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Philippines Smart Grid Market

The Philippines faces an energy crisis as utilities struggle to restructure themselves in order to provide reliable electricity to a rapidly growing population. The nation`s grid is over capacity and unable to take in additional input despite the presence of ample renewable and energy sources. It also lacks efficiency in transmission.

Brownouts occur annually, especially in the summer when air conditioners are heavily utilized. Such factors contribute to the Philippines having the most expensive electricity in ASEAN at $0.20 per kWh. Electricity reliability and price have prevented the nation from becoming an investment destination, and hindered economic growth as the population struggles to pay for electricity.

The Electric Power Industry Reform Law requires distribution utilities and electric cooperatives to perform long-range system planning, smart grid infrastructure development, and consumer empowerment. As industry is led by the private sector, the Department of Energy has authorized capital expenditures for smart transmission and distribution infrastructure.

This allows of industry to lead the way in proposing new technologies with the assurance that the Government will support them, and later bless them with official regulations. Such reassurances have allowed for local firms to invest in hiring technical consultants to develop the smart grid requirements and help with the procurement process/technical services, roll-out smart meters, establish AMI communication networks, and integrate operational and IT assets.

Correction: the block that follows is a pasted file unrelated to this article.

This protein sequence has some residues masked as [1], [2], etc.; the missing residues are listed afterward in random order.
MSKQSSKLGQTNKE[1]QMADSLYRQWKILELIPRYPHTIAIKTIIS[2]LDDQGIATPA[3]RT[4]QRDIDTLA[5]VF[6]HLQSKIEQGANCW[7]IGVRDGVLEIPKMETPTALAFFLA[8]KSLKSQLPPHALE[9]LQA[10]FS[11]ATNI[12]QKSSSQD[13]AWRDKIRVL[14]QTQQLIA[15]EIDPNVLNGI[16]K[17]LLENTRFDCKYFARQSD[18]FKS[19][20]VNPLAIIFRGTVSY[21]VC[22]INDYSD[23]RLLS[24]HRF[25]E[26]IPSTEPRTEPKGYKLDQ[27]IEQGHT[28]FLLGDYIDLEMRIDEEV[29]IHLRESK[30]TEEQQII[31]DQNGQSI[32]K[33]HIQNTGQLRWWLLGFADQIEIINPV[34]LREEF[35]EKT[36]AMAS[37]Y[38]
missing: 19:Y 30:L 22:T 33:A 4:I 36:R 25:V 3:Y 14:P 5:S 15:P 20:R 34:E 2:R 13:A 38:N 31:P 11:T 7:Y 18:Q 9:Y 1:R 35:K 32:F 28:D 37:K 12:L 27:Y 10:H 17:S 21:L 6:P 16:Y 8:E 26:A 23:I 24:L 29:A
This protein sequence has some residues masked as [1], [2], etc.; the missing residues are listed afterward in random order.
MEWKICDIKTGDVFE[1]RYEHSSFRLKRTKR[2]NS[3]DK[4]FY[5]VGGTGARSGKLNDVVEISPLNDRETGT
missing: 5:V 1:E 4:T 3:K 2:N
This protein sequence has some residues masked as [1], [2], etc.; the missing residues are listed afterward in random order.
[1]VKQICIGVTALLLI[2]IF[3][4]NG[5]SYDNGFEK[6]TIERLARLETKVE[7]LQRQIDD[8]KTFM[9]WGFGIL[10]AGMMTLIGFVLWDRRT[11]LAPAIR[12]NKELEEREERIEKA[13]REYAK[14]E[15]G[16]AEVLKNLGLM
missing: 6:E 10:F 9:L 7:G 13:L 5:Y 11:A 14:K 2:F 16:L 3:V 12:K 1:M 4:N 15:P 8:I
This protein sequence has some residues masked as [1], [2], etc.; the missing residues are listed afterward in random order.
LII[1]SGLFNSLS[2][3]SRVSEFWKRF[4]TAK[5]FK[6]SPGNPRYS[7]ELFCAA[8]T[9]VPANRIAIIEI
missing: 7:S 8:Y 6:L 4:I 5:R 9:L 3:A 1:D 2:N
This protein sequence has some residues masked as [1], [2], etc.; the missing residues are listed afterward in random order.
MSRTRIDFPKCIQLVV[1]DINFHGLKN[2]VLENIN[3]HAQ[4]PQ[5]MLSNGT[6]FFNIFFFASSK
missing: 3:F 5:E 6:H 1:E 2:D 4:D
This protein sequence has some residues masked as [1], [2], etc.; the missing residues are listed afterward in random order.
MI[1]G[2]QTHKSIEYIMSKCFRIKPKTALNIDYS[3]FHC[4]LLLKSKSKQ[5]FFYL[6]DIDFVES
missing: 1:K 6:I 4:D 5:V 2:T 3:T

In the absence of clear government direction, local firms are enabled to experiment, and later propose full adoption of technologies and solutions. The major players in the market would be distribution utilities Meralco, Aboitiz, and Cepalco. There are also about 140 electric cooperatives. However, the larger players are more likely to be able to invest in expensive equipment, and scale. Together, projected combined capital expenditure would be $110 million for smart grid projects in the next 5-8 years. Needs would likely include automated metering infrastructure, advanced network automation, energy management systems; communications infrastructure, outage management; intelligence, strategy, and technology advisory services,  distribution automation, SCADA systems, micro energy management system, demand response platforms. 

Accessing the Market:

The Philippines needs to take its grid to the next level with interoperable standards, and greater security. The utilities will be seeking smart grid solutions, and many will be eager to provide them. The Japanese, Koreans, and Chinese are very present in the market, offering free pilots of products and solutions. Their proximity also allows for frequent technical trainings and after sales support. The Philippine utilities have many options to choose from, and have proven to be shrewd negotiators. The National Grid Corporation of the Philippines, which is the country’s grid’s system operator, has a joint concession partnership with the State Grid Corporation of China. In fact, the grid is managed from China.

While Asian options will likely be the first choice, it can be expected that U.S. firms will also get a share of the smart grid business as well. To tap into this opportunity, U.S. firms should establish relationships with the major utilities, and register themselves as accredited suppliers. Each utility will have a separate accreditation process that qualifies firms to participate in their RFPs. U.S. firms should seek such accreditation in cooperation with a local partner, a requirement for any business in the energy sector. As the energy sector is considered a public utility, only 40% foreign ownership is allowed. 

For more information contact  Thess Sula, Commercial Specialist, U.S. Commercial Service; Email: